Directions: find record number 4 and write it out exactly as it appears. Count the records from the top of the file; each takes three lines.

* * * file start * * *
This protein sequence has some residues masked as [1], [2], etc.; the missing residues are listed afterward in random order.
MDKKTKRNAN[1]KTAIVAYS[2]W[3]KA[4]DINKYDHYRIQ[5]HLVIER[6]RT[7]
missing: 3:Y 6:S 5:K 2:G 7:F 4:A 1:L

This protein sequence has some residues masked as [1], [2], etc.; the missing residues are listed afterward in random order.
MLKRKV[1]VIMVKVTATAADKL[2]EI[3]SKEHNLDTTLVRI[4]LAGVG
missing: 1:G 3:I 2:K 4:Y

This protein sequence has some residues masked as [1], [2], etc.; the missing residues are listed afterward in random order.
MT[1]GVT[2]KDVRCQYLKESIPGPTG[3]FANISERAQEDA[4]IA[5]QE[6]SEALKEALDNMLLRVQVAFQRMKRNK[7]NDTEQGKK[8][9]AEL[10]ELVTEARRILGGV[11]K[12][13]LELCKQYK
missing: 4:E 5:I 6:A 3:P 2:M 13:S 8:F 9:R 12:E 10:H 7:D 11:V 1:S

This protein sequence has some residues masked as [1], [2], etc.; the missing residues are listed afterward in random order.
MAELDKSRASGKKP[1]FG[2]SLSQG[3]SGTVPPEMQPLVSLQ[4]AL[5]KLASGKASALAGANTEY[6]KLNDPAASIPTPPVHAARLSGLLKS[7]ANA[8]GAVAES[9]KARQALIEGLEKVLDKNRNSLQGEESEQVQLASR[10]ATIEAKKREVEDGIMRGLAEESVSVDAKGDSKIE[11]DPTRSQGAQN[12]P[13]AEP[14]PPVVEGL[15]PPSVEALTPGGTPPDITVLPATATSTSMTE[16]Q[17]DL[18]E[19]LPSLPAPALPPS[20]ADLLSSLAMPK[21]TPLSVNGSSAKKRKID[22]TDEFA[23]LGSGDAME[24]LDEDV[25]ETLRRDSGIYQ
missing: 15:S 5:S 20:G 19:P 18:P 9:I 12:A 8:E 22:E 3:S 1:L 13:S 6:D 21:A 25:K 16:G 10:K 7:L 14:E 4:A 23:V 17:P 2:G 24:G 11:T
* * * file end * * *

This protein sequence has some residues masked as [1], [2], etc.; the missing residues are listed afterward in random order.
MAELDKSRASGKKP[1]FG[2]SLSQG[3]SGTVPPEMQPLVSLQ[4]AL[5]KLASGKASALAGANTEY[6]KLNDPAASIPTPPVHAARLSGLLKS[7]ANA[8]GAVAES[9]KARQALIEGLEKVLDKNRNSLQGEESEQVQLASR[10]ATIEAKKREVEDGIMRGLAEESVSVDAKGDSKIE[11]DPTRSQGAQN[12]P[13]AEP[14]PPVVEGL[15]PPSVEALTPGGTPPDITVLPATATSTSMTE[16]Q[17]DL[18]E[19]LPSLPAPALPPS[20]ADLLSSLAMPK[21]TPLSVNGSSAKKRKID[22]TDEFA[23]LGSGDAME[24]LDEDV[25]ETLRRDSGIYQ
missing: 15:S 5:S 20:G 19:P 18:P 9:I 12:A 8:E 22:E 3:S 1:L 13:S 6:D 21:A 25:K 16:G 10:K 7:L 14:E 4:A 23:V 17:P 2:G 24:G 11:T